A Southern California youth football player is back home after a heart attack that put him in a hospital for an entire month.
Cash Hennessy, 13, was released last week, according to KABC-TV in Los Angeles.
He doesn’t remember the traumatic event, according to KABC.
The last thing he can recall is the night before the fateful football game in San Bernardino County’s Rancho Cucamonga.
Hennessy was on the sidelines when he began to have trouble breathing during the Sept. 17 contest, KABC-TV reported Sept. 23.
When he collapsed, on-scene medics provided CPR.
The boy ultimately had to be taken to Children’s Hospital Orange County, where doctors made a concerning discovery.
Cash had been born with a congenital heart condition. The youth had to undergo open heart surgery before being placed on a ventilator, according to KABC.
The boy’s parents refused to leave the hospital without their son.
“We had kind of made a promise to him that we weren’t leaving until he did, and for us as parents, that’s really what got us through, was all the support and all the prayers and all the well wishes and the messages,” Cash’s father Chad told KABC last week.
Cash is now recovering at home.
The Golden State Warriors’ Klay Thompson recorded a video expressing his support for the youth, KABC reported in September.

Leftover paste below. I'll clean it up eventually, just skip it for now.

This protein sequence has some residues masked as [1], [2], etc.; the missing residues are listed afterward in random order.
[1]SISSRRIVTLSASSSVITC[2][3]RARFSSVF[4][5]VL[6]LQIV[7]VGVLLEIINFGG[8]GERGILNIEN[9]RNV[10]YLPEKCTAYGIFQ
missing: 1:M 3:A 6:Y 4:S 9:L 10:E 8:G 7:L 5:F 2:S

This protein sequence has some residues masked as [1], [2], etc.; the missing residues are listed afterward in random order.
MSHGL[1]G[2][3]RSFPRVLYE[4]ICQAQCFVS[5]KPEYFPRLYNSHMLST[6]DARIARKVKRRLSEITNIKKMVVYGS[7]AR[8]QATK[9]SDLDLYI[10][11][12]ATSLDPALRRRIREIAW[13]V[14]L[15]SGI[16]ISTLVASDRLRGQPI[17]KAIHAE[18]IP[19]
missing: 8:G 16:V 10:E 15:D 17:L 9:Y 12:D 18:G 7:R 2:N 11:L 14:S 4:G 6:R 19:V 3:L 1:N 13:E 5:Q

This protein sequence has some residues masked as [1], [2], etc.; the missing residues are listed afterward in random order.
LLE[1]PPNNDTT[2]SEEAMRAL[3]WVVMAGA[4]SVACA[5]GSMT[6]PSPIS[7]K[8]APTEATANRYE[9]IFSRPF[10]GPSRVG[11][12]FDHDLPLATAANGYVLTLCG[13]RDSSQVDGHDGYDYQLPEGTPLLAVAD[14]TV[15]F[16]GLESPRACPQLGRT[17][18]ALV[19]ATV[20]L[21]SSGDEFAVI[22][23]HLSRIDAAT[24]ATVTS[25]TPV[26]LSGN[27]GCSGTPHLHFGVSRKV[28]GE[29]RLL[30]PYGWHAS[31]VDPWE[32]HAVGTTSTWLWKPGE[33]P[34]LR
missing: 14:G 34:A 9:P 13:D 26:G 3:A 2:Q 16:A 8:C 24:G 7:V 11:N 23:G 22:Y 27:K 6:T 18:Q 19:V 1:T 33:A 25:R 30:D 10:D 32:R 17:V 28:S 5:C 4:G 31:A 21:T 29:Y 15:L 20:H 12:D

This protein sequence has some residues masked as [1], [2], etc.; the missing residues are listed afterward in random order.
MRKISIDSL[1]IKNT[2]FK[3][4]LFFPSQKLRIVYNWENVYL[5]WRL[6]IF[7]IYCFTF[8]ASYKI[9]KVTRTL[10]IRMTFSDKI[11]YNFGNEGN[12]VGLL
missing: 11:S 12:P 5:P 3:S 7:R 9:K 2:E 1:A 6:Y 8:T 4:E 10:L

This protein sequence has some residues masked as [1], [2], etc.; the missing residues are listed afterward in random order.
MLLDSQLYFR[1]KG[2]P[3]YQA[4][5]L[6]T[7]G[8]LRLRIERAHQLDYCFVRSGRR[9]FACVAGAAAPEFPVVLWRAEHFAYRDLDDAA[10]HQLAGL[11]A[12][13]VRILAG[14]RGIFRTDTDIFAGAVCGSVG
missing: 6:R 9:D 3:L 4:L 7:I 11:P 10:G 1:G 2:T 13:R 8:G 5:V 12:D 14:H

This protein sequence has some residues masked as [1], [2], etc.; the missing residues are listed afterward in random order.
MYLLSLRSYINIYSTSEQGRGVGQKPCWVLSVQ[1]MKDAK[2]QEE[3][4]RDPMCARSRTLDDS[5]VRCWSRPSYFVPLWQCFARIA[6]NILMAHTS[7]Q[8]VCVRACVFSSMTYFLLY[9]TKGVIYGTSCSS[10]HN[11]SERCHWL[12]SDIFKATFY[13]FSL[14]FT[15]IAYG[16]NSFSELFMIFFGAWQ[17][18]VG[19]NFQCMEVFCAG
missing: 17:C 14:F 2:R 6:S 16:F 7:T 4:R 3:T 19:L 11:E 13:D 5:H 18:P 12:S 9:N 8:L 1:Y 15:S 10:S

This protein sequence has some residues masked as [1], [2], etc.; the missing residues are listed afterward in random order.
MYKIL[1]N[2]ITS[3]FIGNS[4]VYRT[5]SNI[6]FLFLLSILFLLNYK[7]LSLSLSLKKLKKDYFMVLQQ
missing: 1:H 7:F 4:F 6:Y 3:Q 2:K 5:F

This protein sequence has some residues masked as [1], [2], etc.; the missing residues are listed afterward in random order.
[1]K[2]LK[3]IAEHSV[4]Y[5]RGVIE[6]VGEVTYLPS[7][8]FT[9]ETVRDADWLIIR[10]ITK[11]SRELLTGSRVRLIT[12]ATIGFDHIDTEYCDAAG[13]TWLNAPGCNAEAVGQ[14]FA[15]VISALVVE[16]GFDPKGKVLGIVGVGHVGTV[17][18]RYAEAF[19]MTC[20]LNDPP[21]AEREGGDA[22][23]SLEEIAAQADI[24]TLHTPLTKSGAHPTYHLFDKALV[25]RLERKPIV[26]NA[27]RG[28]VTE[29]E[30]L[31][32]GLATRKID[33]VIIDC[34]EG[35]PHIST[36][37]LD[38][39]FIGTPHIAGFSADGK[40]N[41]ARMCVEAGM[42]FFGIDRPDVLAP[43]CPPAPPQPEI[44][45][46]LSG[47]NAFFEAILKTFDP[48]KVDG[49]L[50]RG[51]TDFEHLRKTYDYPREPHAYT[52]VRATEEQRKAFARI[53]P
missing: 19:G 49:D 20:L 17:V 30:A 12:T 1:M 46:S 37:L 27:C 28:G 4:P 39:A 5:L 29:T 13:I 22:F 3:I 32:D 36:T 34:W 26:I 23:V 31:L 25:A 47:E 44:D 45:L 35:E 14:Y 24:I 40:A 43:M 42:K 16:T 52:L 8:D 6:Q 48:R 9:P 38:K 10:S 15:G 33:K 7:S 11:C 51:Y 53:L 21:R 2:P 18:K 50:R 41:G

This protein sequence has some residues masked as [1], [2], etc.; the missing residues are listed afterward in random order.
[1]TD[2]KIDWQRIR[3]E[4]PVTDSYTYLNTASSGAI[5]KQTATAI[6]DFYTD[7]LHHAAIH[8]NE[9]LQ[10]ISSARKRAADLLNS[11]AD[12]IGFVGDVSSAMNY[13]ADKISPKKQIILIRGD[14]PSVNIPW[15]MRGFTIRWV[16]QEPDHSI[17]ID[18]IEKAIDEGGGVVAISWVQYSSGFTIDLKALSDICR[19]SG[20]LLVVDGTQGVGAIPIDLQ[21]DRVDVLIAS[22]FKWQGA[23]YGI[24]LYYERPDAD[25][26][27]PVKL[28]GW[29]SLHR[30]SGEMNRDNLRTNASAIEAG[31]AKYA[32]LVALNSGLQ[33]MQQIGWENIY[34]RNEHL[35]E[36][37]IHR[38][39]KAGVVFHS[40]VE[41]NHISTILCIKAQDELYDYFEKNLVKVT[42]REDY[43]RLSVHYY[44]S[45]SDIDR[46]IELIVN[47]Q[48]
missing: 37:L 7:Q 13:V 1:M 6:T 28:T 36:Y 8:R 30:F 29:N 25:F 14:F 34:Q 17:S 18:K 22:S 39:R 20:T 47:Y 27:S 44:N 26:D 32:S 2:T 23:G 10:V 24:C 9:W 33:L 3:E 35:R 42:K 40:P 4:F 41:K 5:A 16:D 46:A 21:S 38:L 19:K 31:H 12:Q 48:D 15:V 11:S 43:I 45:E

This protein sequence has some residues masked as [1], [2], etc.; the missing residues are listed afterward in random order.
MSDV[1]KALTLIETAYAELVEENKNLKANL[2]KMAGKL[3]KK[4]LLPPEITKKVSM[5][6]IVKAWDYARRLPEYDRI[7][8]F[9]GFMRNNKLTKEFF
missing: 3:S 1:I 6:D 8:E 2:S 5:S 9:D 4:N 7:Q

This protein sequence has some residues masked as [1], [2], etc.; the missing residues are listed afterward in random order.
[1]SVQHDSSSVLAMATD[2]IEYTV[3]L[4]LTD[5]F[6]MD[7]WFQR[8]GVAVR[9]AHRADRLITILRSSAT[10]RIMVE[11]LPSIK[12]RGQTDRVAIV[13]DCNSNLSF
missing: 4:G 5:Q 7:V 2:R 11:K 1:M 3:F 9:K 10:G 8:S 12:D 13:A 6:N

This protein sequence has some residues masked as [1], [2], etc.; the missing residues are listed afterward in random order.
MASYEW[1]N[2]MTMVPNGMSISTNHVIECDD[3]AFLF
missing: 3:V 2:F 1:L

“You have so much greatness ahead of you. Just keep your faith, keep your head high, keep saying your prayers and just lean on your family during this time,” the NBA star told Cash.
Part of Cash’s treatment included extracorporeal membrane oxygenation, or ECMO, in which blood is removed from the patient, filtered for carbon dioxide, then returned to the body rich in oxygen. That gives damaged hearts and lungs a chance to rest and heal.
The boy ultimately made a quicker recovery than expected, according to KABC.
“When he started walking, after three days from being on an ECMO machine for close to eight days, there were nurses crying in the hallways,” said Brenda Hennessy, Cash’s mother.
The Hennessys plan to advocate for health screening in youth sports as well as CPR-trained personnel on the scene at youth games, according to KABC.
This article appeared originally on The Western Journal.